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The Formula for Anesthesia Billing Success

March 27, 2024

Anesthesia billing is unlike any other specialty and has peculiar rules. Knowing these rules is helpful. Premier Anesthesia does anesthesia billing full-time and we do it better than others who don’t. Most specialties are reimbursed by the volume of encounters or office visits, but anesthesia billing and collections is uniquely complex. Even for those of us that work in anesthesia every day it can be difficult to explain the intricacies.

Risk & Time
Anesthesia is billed and reimbursed based on risk and time and uses a formula with many variables. The result is that there is not a set price for specific procedures. Two patients can have the same procedure in the same facility covered by the same payor and yet anesthesia reimbursement will be different.

Anesthesia reimbursement is based on units, which is a combination of base units and time units. Think of base units like RVUs. Each procedure type is assigned a number of base units based on the risk of the procedure. The formula adds time units and also allows for adjustments for each specific patient’s physical status and other qualifying circumstances, like emergency surgery. Most payors reimburse time units in 15-minute increments. The formula is:

Base Units + Time Units + Patient Physical Status Units + Qualifying Circumstances Units = Anesthesia Charges

Non-Time Based
A portion of anesthesia billing is based on flat fees based on the payor. Epidurals, c-sections, peripheral nerve blocks, and arterial and central lines are examples of procedures that are billed using flat fees instead of the unit-based formula.

Anesthesia Modifiers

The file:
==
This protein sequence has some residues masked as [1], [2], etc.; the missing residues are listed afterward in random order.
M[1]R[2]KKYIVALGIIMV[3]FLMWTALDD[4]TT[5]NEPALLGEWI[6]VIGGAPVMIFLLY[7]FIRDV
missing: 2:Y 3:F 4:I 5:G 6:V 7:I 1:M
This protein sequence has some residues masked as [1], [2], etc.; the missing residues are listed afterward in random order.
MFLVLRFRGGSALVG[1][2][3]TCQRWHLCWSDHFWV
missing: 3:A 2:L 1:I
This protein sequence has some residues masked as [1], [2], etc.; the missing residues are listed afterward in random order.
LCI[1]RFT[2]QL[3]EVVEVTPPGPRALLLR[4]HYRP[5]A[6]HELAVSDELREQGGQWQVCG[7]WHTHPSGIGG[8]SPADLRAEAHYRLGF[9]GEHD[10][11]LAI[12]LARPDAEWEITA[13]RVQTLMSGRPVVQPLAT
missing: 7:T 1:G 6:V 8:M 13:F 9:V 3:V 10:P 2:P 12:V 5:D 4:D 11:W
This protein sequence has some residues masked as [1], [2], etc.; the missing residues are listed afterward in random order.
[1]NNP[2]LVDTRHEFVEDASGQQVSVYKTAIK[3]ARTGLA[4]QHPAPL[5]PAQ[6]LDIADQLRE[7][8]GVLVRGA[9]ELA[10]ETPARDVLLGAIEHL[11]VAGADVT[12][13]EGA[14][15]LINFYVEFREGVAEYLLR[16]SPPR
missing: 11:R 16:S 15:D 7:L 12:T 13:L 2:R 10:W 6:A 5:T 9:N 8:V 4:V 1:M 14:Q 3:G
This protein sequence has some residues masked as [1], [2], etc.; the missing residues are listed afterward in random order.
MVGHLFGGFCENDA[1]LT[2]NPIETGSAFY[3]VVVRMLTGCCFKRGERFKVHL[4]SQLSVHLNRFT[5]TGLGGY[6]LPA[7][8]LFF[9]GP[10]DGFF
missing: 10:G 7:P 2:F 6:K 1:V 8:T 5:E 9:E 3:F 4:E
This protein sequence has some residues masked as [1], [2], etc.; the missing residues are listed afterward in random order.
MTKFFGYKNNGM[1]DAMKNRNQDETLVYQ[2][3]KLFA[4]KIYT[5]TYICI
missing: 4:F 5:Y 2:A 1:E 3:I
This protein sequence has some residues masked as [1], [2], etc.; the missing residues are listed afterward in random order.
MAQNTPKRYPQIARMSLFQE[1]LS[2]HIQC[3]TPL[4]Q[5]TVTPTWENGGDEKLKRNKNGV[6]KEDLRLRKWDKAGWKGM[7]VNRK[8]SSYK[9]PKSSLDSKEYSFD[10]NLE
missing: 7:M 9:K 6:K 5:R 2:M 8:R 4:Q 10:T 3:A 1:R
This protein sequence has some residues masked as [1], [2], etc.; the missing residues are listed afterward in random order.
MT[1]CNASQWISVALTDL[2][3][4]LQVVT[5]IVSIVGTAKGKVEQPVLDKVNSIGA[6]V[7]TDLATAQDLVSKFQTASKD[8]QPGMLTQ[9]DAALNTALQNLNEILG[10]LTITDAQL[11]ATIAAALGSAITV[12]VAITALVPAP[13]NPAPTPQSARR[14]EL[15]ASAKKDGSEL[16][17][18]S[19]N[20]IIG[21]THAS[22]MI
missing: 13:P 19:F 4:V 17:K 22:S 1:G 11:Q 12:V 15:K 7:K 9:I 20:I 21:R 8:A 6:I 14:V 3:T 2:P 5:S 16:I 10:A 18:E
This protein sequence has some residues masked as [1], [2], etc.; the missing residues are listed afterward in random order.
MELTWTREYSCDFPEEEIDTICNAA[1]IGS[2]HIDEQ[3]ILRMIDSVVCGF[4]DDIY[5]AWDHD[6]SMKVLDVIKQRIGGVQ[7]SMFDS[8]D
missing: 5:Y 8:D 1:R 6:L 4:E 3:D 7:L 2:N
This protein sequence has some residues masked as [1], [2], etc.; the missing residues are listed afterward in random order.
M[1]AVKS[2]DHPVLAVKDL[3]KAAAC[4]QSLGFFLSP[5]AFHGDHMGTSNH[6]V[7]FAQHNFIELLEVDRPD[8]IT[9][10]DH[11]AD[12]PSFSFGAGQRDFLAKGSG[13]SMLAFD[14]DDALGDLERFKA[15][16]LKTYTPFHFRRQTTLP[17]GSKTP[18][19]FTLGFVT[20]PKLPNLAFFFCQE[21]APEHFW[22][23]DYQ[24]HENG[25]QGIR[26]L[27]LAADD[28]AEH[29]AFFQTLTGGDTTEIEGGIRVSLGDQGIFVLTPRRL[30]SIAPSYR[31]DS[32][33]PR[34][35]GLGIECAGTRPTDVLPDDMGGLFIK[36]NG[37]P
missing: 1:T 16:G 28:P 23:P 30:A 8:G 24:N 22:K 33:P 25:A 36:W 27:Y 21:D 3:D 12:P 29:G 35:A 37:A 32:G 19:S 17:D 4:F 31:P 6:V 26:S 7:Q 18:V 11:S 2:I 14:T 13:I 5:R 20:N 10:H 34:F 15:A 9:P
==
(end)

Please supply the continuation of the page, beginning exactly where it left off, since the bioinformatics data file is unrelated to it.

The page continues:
To further complicate things, there are a number of billing modifiers. There are various billing modifiers based on whether an anesthesiologist or a CRNA self-performed or independently administered anesthesia, or if an anesthesiologist and an anesthetist both worked on the case. If both work on a single case, there are at least three sets of modifiers that can be applied: Medical Direction, Medical Supervision, and Not Medical Direction (QZ). The first two sets of modifiers generate two claims, one for the doctor and one for the CRNA.

Medical Direction
The rules for medical direction are very strict. First, anesthesiologists cannot direct more than four cases at any given time, but more importantly, they are required to follow seven specific rules. These rules mean that Medical Direction carries a higher risk of non-compliance that does not exist for Medical Supervision or Not Medical Direction (QZ) billing.

Anesthesia Management Solutions
Premier Anesthesia is a single specialty anesthesia management company with a 22-year track record of providing efficient, high-quality anesthesia management solutions to hospitals and surgery centers across the US. We keep anesthesia billing and collections in-house because it’s so complex.

Anesthesia-Specific Tools, Processes, and People
Our affiliate billing company bills for 70 practices in 17 states. The systems we use are anesthesia-specific. The MedSuite billing platform is the most widely-used platform in the anesthesia billing and collections industry and generates robust reporting. MedSuite also captures quality data that allows us to report MIPS measures to maximize value-based reimbursement. Our team of certified billers and coders ensures fast and compliant revenue collection. At the same time, we tailor our accounts receivable services to each facility’s needs, from verifying insurance payments to handling denials and follow-ups. Most importantly, we see ourselves as a growth partner, helping identify missed revenue opportunities and new service opportunities. If you’re interested in learning more about our custom solutions to increase anesthesia revenue for your hospital or ambulatory surgery center, let’s connect.